Article Publish Status: FREE
Abstract Title:

Therapeutic Effects ofAgainst Adolescent Stress-Induced Oxidative Stress, Brain-Derived Neurotrophic Factor Alterations and Morphological Remodeling in the Amygdala of Adult Female Rats.

Abstract Source:

J Exp Pharmacol. 2020 ;12:75-85. Epub 2020 Mar 19. PMID: 32256126

Abstract Author(s):

Nasroallah Moradi-Kor, Ali Ghanbari, Hadi Rashidipour, Ahmad Reza Bandegi, Behpour Yousefi, Mehdi Barati, Parviz Kokhaei, Ali Rashidy-Pour

Article Affiliation:

Nasroallah Moradi-Kor


Objective: The amygdala structural and functional abnormalities have been implicated in numerous neuropsychiatric and neurodevelopmental disorders. Given the important role of the amygdala in stress responses and the susceptibility of the females to adolescent stress, the present study investigated the beneficial effects ofmicroalgae (SP) as a neuroprotective supplement against adolescent stress-induced oxidative stress, brain-derived neurotrophic factor (BDNF) alterations, molecular and morphological remodeling in the basolateral amygdala (BLA) of adult female rats.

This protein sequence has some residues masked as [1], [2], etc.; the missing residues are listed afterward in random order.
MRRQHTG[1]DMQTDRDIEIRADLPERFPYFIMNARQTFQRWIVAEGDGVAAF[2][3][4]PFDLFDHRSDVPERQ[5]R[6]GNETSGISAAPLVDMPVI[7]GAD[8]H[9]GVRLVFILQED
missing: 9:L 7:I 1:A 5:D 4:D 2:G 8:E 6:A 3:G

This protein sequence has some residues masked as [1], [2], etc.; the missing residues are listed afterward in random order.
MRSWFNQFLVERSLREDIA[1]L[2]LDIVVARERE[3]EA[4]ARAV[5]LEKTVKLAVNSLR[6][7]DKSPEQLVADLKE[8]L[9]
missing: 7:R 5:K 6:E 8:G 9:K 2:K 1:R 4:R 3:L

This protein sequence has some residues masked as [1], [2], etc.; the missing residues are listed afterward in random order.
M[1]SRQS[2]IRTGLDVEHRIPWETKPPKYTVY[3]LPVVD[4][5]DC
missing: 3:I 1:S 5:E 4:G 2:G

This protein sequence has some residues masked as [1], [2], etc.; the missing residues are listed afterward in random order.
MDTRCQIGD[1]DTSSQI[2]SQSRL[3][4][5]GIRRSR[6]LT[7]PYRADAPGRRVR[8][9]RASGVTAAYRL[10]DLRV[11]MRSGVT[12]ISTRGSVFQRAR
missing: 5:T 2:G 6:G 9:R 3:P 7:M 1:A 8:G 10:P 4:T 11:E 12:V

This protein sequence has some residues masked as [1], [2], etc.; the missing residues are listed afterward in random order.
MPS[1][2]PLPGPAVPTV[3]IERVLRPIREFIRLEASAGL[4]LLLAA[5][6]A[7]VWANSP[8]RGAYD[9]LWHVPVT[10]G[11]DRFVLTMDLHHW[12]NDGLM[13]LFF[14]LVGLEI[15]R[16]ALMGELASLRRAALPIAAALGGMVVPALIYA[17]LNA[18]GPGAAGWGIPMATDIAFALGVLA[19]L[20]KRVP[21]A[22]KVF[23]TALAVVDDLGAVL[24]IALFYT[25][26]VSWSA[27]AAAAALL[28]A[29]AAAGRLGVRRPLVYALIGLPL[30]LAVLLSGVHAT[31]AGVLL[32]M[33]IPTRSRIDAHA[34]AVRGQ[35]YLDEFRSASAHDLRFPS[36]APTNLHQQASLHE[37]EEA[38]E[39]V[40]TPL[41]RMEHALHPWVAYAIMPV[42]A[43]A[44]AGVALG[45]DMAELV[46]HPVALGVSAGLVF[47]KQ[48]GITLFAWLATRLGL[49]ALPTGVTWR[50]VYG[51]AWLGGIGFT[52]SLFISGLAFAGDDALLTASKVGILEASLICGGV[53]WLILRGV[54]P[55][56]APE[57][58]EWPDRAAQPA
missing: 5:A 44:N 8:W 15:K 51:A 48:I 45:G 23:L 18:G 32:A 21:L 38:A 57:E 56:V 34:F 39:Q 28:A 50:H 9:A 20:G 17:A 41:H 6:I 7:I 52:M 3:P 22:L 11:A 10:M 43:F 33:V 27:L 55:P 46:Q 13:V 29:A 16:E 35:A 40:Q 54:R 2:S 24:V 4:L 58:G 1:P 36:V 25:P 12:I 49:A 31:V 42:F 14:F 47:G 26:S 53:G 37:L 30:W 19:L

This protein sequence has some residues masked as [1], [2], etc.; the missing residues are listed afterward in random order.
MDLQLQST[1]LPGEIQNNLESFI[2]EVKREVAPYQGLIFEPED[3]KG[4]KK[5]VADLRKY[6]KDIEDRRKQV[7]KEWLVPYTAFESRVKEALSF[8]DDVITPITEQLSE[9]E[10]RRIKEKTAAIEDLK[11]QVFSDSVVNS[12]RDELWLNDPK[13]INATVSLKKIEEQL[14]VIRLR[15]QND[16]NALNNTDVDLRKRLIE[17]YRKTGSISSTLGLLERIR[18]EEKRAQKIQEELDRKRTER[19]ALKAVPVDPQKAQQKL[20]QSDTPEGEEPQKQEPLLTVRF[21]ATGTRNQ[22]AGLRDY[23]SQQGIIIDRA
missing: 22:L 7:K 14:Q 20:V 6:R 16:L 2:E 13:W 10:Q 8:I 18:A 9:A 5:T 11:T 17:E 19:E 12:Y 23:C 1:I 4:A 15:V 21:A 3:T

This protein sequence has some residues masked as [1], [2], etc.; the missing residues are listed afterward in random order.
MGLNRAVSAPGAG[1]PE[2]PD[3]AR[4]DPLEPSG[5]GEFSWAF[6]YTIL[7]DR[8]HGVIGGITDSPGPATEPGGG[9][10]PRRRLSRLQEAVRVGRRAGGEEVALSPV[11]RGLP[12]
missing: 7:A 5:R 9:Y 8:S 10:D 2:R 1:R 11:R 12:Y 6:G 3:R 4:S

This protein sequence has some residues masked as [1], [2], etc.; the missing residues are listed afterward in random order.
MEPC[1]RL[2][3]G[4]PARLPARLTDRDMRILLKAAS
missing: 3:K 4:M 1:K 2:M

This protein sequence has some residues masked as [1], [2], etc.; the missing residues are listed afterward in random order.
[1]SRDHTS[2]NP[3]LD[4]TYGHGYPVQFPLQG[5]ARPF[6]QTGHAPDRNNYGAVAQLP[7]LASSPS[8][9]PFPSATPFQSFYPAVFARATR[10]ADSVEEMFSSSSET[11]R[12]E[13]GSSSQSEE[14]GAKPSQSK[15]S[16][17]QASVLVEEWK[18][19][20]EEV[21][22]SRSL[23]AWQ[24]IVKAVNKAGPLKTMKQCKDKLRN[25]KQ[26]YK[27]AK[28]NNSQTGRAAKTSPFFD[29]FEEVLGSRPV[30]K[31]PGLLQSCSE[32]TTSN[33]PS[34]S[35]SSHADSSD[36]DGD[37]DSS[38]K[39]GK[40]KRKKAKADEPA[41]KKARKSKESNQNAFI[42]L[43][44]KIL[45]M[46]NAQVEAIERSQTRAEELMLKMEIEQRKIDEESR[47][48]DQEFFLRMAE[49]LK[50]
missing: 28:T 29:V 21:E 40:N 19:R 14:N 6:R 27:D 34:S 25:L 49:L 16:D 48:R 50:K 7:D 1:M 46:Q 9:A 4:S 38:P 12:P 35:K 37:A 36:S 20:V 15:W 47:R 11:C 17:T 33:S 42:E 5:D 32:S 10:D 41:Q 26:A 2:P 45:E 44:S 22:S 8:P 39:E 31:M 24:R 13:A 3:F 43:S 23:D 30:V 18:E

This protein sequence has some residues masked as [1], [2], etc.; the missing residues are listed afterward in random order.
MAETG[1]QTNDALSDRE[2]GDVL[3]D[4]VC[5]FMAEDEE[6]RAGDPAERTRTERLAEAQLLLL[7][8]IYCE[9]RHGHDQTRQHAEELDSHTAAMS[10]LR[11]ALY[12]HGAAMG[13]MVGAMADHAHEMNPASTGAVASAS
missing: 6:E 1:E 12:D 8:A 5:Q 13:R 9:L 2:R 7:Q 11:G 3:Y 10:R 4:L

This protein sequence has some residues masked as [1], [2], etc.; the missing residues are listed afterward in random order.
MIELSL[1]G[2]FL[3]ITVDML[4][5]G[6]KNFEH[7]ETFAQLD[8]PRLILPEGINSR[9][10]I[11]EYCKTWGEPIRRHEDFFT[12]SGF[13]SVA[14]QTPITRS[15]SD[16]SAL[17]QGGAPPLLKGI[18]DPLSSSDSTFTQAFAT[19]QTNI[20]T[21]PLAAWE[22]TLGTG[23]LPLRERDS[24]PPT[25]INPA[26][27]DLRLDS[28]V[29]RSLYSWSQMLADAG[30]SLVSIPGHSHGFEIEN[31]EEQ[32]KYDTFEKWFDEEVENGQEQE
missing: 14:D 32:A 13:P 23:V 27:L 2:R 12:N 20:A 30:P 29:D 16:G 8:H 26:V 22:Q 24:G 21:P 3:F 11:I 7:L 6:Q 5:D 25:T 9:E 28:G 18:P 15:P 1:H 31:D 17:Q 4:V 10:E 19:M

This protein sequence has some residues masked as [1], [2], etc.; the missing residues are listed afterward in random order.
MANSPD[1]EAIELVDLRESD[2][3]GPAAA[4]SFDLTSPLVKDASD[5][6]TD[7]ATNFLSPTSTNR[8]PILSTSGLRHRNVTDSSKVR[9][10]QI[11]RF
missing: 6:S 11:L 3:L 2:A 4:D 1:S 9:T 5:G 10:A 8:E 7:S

Methods: During the adolescent period (PNDs 30-40) rats were subjected to restraint stress (2 h/day for 10 days). Then, the animals were subjected to 15 days treatment (PNDs 41-55) with SP (200 mg/kg/day) followed by biochemical (BDNF and stress oxidative markers), molecular (BDNF and its receptor tropomyosin receptor kinase B [TrkB] mRNA expression), and morphological (dendritic length and spines) assessments in the BLA.

Results: The study revealed that adolescent stress decreased BDNF levels and reduced apical dendritic length and branch points of pyramidal neurons in the BLA. In addition, chronic stress significantly increased oxidative stress parameters and decreased BDNF and TrkB mRNA expression in the BLA. Treatment with SP alleviated both biochemical, molecular, and neuroanatomical deficits that induced by adolescent stress.

Conclusion: Our findings provide important evidence that SP as a non-pharmacological intervention during adolescent period can protect against chronic stress-induced neuroanatomical biochemical, and molecular deficits in adulthood, and thus, reduce stress-related disorders.

Study Type : Animal Study

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